Borrowed from Old French avis, from the phrase ce m'est a vis ("in my view"), where vis is from Latin visum, past participle of videre (“to see”). See vision, and confer avise, advise. The unhistoric -d- was introduced in English 15c.
- (uncountable) An opinion recommended or offered, as worthy to be followed; counsel.
- She was offered various piece of advice on what to do with her new-found wealth.
- 1732, Benjamin Franklin, Poor Richard's Almanack
- We may give advice, but we can not give conduct.
- (uncountable, obsolete) Deliberate consideration; knowledge.
- c. 1589-1593, William Shakespeare, The Two Gentlemen of Verona
- How shall I dote on her with more advice,
That thus without advice begin to love her?
- (archaic, commonly in plural) Information or news given; intelligence
- late advices from France
- (uncountable) In commercial language, information communicated by letter; used chiefly in reference to drafts or bills of exchange
- a letter of advice
- (Can we find and add a quotation of McElrath to this entry?)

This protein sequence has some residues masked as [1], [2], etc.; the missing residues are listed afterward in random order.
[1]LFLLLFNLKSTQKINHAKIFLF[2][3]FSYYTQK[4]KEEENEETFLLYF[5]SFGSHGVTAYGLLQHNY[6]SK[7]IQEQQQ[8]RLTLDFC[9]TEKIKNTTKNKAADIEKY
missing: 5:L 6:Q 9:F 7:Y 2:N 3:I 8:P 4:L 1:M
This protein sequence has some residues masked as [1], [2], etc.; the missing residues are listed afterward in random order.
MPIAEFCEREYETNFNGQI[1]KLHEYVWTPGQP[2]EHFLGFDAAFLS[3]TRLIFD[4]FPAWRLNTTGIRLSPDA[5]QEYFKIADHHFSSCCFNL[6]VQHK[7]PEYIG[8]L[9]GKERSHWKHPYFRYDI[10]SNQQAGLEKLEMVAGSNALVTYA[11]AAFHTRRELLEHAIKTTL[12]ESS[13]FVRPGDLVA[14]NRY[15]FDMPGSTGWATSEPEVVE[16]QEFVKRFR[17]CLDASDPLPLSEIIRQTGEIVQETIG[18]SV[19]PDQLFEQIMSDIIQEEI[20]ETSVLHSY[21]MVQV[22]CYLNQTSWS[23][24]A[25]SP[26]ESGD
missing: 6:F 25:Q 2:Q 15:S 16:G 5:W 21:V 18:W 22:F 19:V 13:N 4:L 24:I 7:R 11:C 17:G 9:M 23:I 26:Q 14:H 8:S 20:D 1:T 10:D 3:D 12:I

- (uncountable, law) Counseling to perform a specific illegal act.
- (Can we find and add a quotation of Wharton to this entry?)
- (countable, programming) In aspect-oriented programming, the code whose execution is triggered when a join point is reached.
- counsel, suggestion, recommendation, rede, admonition, exhortation, information, tip, notice
- See also Thesaurus:advice
opinion recommended or offered, as worthy to be followed; counsel
information or notice given
- The translations below need to be checked and inserted above into the appropriate translation tables, removing any numbers. Numbers do not necessarily match those in definitions. See instructions at Wiktionary:Entry layout#Translations.
- Misspelling of advise.